TWAS, illycaffè announce Trieste Science Prize winners 2007
The Trieste Science Prize, administered by TWAS and funded by illycaffè provides international recognition to outstanding scientists living and working in the developing world. Winners share a US$100,000 cash award.
Luis Rafael Herrera-Estrella, director of the National Laboratory for Genomics of Biodiversity and professor of plant genetic engineering at the Centre of Research and Advanced Studies in Irapuato, Mexico, helped to pioneer the field of plant molecular biology and genetic engineering. Plant transformation techniques developed by Herrera-Estrella and his colleagues have had a significant impact on the commercial production of genetically modified plants currently grown on more than 100 million hectares worldwide.
Herrera-Estrella's work has largely focused on crop species of economic importance to Latin America, including asparagus, maize and papaya. In addition, his analysis of the molecular mechanisms of toxins, produced by the disease-causing bacterium Pseudomonas syringae pv phaseolicola, has led to the development of transgenic beans resistant to the disease. Herrera-Estrella has recently turned his attention to understanding the molecular mechanisms that make it possible for plants to tolerate toxic concentrations of aluminum and, more generally, that enable plants to adapt to nutrient-deficient soils. This is a critically important in Latin America, where some 500 million hectares of farmland are deficient in phosphorus, an essential nutrient for healthy plant growth and crop production.
Goverdhan Mehta, CSIR Bhatnagar fellow and honorary professor at the Department of Organic Chemistry at the Indian Institute of Science in Bangalore, and distinguished research professor at the University of Hyderabad in India, is a world-renowned chemist who has made breakthrough contributions in a variety of fields related to organic synthesis.
His wide-ranging interests include the synthesis of biologically significant and architecturally challenging natural products; the design of novel molecules; the study of stereoelectronic effects; and super molecular chemistry. His synthesis techniques have been widely praised for their elegance and originality. Otteliones A and B, currently being tested for their anti-tumor activity, are among the 50 complex and biologically active natural products that Mehta and his group have synthesized.
Mehta's work has led to patents for hybrid drugs for the treatment of cancer that combine the drugs' conventional cytotoxic action with the ability to 'switch on' the drugs in the desired location using light as a stimulus. He and his group have also synthesized carbon compounds that may have potential applications in nanotechnology devices.
Beyond the laboratory, Mehta has made significant contributions to science education and science policy in India and abroad. He is currently president of the International Council for Science (ICSU) in Paris, France, and a member of the Scientific Advisory Committee to the Prime Minister of India.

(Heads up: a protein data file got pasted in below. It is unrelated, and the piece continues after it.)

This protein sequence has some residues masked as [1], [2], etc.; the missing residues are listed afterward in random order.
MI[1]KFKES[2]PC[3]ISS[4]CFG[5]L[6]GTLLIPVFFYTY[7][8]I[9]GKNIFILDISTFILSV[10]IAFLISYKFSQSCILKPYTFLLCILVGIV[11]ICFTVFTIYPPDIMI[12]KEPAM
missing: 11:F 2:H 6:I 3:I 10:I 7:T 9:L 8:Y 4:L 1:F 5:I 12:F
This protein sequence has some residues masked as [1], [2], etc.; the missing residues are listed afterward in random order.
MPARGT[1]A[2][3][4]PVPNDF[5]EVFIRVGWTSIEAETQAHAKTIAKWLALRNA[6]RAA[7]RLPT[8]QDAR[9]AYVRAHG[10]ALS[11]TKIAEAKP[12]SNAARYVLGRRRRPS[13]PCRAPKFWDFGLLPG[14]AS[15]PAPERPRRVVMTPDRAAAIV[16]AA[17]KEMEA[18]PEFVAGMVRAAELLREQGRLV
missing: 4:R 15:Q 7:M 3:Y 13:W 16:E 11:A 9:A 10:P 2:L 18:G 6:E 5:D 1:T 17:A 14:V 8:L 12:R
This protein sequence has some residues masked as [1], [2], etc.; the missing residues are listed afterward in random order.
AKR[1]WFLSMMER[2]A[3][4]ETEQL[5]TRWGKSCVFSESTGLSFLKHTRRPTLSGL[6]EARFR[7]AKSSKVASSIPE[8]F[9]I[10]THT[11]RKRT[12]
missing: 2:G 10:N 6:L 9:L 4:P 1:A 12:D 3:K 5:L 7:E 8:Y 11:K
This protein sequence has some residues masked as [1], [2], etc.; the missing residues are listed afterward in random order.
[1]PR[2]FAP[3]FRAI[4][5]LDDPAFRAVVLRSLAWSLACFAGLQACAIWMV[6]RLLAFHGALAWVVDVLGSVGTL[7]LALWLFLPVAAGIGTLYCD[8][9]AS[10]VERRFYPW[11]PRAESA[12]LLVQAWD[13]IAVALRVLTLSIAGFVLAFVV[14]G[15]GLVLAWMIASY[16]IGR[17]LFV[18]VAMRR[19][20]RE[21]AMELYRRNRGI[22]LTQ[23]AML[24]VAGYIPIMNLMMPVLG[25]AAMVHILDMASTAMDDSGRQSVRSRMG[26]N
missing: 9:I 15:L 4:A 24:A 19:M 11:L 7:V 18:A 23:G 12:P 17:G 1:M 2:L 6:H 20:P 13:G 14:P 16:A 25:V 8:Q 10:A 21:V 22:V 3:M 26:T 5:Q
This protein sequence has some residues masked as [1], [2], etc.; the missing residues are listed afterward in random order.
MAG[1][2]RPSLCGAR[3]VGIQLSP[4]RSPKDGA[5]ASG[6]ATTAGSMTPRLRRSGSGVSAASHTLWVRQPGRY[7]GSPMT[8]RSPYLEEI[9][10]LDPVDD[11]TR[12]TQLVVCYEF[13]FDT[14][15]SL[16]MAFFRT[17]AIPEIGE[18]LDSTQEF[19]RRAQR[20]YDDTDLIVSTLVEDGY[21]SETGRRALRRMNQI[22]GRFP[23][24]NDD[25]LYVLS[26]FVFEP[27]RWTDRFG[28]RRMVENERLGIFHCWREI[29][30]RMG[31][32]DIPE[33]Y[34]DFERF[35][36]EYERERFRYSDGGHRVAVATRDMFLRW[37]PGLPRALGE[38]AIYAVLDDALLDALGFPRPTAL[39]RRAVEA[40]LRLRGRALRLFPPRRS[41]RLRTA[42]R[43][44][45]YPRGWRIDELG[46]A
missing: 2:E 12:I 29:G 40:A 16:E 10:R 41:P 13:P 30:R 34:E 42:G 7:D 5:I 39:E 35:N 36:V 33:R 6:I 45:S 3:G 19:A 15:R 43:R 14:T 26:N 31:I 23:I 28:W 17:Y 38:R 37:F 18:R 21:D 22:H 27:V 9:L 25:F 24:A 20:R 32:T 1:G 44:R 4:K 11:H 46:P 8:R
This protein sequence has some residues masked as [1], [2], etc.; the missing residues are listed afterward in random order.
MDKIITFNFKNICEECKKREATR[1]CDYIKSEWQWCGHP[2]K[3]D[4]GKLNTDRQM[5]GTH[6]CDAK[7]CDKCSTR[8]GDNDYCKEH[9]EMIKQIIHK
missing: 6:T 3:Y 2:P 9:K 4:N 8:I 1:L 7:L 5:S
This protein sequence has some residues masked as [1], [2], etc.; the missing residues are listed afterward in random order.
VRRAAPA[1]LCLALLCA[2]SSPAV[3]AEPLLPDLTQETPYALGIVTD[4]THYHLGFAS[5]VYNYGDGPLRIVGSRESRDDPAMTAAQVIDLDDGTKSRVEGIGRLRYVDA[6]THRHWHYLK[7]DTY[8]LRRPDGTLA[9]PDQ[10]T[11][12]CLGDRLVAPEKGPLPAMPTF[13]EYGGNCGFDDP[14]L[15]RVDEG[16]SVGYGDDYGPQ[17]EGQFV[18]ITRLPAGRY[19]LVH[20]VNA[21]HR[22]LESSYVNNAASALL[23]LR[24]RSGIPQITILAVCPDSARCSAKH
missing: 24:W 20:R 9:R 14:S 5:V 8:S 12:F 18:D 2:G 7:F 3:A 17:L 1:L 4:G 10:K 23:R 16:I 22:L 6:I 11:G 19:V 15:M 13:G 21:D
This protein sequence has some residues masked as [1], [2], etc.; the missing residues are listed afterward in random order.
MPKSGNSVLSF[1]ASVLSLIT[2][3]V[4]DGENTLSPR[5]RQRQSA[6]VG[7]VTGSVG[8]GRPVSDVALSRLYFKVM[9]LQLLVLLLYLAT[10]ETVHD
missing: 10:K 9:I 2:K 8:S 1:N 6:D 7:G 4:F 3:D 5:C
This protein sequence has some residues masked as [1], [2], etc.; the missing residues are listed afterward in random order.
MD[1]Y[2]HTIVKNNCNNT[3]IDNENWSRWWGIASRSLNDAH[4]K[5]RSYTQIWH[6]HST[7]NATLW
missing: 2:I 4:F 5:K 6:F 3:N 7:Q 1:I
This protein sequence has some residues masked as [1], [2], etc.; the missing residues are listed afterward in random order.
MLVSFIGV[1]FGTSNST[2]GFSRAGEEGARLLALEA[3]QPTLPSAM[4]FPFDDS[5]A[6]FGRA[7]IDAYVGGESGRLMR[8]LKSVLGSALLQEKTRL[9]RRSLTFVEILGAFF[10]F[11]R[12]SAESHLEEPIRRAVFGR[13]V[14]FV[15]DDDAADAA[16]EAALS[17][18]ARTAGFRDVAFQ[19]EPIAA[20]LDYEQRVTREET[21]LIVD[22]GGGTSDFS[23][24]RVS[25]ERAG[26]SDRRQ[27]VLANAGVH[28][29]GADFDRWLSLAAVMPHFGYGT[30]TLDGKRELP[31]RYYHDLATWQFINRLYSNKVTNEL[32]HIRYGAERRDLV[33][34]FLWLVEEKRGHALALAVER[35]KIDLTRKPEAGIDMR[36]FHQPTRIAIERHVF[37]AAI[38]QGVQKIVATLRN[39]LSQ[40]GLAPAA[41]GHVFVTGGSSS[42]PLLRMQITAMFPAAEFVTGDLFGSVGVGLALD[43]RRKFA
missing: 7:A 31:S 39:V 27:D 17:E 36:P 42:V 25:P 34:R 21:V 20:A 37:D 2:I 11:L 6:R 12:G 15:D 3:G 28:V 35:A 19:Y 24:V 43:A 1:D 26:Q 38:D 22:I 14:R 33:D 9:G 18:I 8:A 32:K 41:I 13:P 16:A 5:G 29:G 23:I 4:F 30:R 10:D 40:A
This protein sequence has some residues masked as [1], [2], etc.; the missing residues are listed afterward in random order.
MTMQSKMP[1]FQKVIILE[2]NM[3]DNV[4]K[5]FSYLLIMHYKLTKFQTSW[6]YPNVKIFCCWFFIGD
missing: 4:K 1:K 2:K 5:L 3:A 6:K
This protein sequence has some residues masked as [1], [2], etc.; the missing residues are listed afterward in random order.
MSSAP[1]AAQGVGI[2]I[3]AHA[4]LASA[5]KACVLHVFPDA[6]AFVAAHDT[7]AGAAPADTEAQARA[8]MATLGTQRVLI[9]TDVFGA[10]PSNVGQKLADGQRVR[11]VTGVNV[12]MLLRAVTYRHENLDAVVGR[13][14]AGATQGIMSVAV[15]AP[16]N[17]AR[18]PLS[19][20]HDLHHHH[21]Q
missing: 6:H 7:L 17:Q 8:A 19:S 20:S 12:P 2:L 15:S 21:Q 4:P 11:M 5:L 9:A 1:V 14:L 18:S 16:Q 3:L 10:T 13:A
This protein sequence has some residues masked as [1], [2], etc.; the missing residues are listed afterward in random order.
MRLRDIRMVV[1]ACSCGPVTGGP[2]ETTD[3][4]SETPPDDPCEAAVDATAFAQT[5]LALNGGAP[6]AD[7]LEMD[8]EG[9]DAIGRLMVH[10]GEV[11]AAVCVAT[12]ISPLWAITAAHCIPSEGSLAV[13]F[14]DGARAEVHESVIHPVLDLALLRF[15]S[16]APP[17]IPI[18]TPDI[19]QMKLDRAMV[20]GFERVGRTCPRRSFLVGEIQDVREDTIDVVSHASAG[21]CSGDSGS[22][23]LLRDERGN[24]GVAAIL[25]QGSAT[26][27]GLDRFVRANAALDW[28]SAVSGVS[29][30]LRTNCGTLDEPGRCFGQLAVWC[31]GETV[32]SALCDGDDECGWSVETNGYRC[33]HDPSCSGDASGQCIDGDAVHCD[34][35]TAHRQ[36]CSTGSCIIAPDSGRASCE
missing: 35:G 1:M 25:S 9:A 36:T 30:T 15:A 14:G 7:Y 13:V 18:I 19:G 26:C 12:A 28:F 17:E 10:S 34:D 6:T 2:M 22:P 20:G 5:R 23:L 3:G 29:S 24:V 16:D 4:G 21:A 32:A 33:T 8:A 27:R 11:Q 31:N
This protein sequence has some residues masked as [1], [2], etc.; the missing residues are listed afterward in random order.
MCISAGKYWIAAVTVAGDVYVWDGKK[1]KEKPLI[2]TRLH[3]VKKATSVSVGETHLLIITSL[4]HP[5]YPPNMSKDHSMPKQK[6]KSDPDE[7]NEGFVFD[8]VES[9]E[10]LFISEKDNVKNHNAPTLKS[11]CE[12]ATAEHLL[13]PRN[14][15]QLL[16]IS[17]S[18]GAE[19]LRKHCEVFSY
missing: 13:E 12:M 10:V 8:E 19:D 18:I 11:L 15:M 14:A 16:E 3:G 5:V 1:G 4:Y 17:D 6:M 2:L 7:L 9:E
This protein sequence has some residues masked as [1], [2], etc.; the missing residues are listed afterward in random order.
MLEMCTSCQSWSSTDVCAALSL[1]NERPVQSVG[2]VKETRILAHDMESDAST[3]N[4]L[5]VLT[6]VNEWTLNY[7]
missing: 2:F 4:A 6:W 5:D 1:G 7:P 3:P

"Trieste Science Prize winners," says Jacob Palis, president of TWAS, "put a spotlight on the enormous impact that scientists from the developing world are making to international science. Their efforts are not only helping their nations to advance but are also making our global community a better place."
"illycaffè," says Andrea Illy, the company's president and chief executive officer, "is pleased to honour scientists who are making significant contributions to society. The Trieste Science Prize symbolizes excellence. The success of the recipients has enriched both their societies and ours. "
Luis Rafael Herrera-Estrella and Goverdhan Mehta will receive their prizes at an award ceremony in Trieste's theatre Politeama Rossetti on 19 May 2007 in the framework of FEST, the first science media fair taking place in Trieste from 17 to 20 May.
Trieste Science Prize. The Trieste Science Prize, now in its third year, is designed to bring recognition and distinction to the developing world's most eminent scientists who have not yet been honoured by other international award schemes dedicated to honouring scientific achievement. It is named after Trieste, a city in northeast Italy that has made fundamental contributions to the promotion of science in the developing world. The prize has received the high patronage of the President of Italy. It is given annually and rotates among the following fields: biological sciences and physics/astrophysics (2005); mathematics and medical sciences (2006); agricultural sciences and chemical sciences (2007); and earth and engineering sciences (2008).
TWAS, the academy of sciences for the developing world, is the world's foremost academy for scientists from the developing world. Its membership currently consists of 844 eminent scientists, more than 80 percent of whom live and work in the South. Based in Trieste, Italy, TWAS also sponsors a large number of research and training programmes for scientists from the developing world.
illycaffè, based in Trieste, Italy, produces and markets a unique blend of espresso coffee in 140 countries around the world. The company fosters long-term collaborations with the world's best Arabica coffee growers–in Brazil, Central America, India and Africa–providing know-how and technology and offering above-market prices. More than 5 million illycaffè espressos are served each day in some 50,000 of the world's finest restaurants and coffee bars. www.illy.com
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